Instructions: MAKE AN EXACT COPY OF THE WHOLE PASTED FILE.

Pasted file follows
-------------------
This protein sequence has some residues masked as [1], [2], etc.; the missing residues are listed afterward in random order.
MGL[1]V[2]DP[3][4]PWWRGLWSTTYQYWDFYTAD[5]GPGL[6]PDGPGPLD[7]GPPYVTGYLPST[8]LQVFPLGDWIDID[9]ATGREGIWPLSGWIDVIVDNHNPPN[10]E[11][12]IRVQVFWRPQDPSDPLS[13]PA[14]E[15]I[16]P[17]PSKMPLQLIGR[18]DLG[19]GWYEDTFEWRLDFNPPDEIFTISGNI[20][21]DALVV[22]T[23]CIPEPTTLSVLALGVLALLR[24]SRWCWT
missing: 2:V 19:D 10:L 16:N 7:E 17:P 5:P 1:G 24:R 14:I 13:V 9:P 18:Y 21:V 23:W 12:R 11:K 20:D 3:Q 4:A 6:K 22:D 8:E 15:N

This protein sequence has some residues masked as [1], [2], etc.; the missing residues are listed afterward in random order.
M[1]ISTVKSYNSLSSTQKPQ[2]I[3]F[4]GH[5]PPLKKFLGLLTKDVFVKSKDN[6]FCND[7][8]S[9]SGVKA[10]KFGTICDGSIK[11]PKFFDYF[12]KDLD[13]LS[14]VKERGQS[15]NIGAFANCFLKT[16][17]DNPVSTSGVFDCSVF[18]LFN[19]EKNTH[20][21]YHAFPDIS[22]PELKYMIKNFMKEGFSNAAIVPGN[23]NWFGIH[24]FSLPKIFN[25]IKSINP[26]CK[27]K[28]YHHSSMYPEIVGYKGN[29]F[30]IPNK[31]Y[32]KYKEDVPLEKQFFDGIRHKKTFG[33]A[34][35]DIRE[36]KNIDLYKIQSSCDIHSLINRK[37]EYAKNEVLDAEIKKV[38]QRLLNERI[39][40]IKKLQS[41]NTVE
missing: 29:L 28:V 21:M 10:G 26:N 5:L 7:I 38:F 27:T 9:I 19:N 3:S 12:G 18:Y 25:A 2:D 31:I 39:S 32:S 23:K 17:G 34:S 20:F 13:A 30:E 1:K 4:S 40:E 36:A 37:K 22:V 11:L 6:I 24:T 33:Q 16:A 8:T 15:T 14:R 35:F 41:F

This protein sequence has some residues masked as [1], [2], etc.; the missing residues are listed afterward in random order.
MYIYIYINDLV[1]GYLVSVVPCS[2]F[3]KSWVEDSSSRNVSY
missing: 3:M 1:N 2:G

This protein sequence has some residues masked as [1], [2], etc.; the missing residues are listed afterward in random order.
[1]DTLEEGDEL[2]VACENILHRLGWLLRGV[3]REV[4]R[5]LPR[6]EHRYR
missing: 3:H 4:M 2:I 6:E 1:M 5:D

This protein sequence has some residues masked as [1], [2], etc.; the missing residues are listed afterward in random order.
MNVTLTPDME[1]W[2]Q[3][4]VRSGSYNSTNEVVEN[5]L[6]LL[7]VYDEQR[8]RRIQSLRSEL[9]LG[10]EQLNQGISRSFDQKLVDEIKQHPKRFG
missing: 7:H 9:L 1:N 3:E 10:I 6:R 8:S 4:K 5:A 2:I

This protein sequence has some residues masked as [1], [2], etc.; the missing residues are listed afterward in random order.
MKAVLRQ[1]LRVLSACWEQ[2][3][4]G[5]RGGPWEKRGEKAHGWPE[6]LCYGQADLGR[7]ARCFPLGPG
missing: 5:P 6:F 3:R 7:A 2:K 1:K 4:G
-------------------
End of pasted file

This protein sequence has some residues masked as [1], [2], etc.; the missing residues are listed afterward in random order.
MGL[1]V[2]DP[3][4]PWWRGLWSTTYQYWDFYTAD[5]GPGL[6]PDGPGPLD[7]GPPYVTGYLPST[8]LQVFPLGDWIDID[9]ATGREGIWPLSGWIDVIVDNHNPPN[10]E[11][12]IRVQVFWRPQDPSDPLS[13]PA[14]E[15]I[16]P[17]PSKMPLQLIGR[18]DLG[19]GWYEDTFEWRLDFNPPDEIFTISGNI[20][21]DALVV[22]T[23]CIPEPTTLSVLALGVLALLR[24]SRWCWT
missing: 2:V 19:D 10:L 16:N 7:E 17:P 5:P 1:G 24:R 14:I 13:V 9:P 18:Y 21:V 23:W 12:R 11:K 20:D 3:Q 4:A 6:K 22:D 8:E 15:N

This protein sequence has some residues masked as [1], [2], etc.; the missing residues are listed afterward in random order.
M[1]ISTVKSYNSLSSTQKPQ[2]I[3]F[4]GH[5]PPLKKFLGLLTKDVFVKSKDN[6]FCND[7][8]S[9]SGVKA[10]KFGTICDGSIK[11]PKFFDYF[12]KDLD[13]LS[14]VKERGQS[15]NIGAFANCFLKT[16][17]DNPVSTSGVFDCSVF[18]LFN[19]EKNTH[20][21]YHAFPDIS[22]PELKYMIKNFMKEGFSNAAIVPGN[23]NWFGIH[24]FSLPKIFN[25]IKSINP[26]CK[27]K[28]YHHSSMYPEIVGYKGN[29]F[30]IPNK[31]Y[32]KYKEDVPLEKQFFDGIRHKKTFG[33]A[34][35]DIRE[36]KNIDLYKIQSSCDIHSLINRK[37]EYAKNEVLDAEIKKV[38]QRLLNERI[39][40]IKKLQS[41]NTVE
missing: 29:L 28:V 21:M 10:G 26:N 5:L 7:I 38:F 27:T 9:I 19:N 3:S 12:G 18:Y 25:A 2:D 31:I 39:S 32:S 23:K 17:G 34:S 20:F 13:A 30:E 1:K 4:S 40:E 36:A 37:K 22:V 11:L 6:I 24:T 33:Q 16:A 8:T 15:T 14:R 35:F 41:F

This protein sequence has some residues masked as [1], [2], etc.; the missing residues are listed afterward in random order.
MYIYIYINDLV[1]GYLVSVVPCS[2]F[3]KSWVEDSSSRNVSY
missing: 3:M 1:N 2:G

This protein sequence has some residues masked as [1], [2], etc.; the missing residues are listed afterward in random order.
[1]DTLEEGDEL[2]VACENILHRLGWLLRGV[3]REV[4]R[5]LPR[6]EHRYR
missing: 3:H 4:M 2:I 6:E 1:M 5:D

This protein sequence has some residues masked as [1], [2], etc.; the missing residues are listed afterward in random order.
MNVTLTPDME[1]W[2]Q[3][4]VRSGSYNSTNEVVEN[5]L[6]LL[7]VYDEQR[8]RRIQSLRSEL[9]LG[10]EQLNQGISRSFDQKLVDEIKQHPKRFG
missing: 7:H 9:L 1:N 3:E 10:I 6:R 8:S 4:K 5:A 2:I

This protein sequence has some residues masked as [1], [2], etc.; the missing residues are listed afterward in random order.
MKAVLRQ[1]LRVLSACWEQ[2][3][4]G[5]RGGPWEKRGEKAHGWPE[6]LCYGQADLGR[7]ARCFPLGPG
missing: 5:P 6:F 3:R 7:A 2:K 1:K 4:G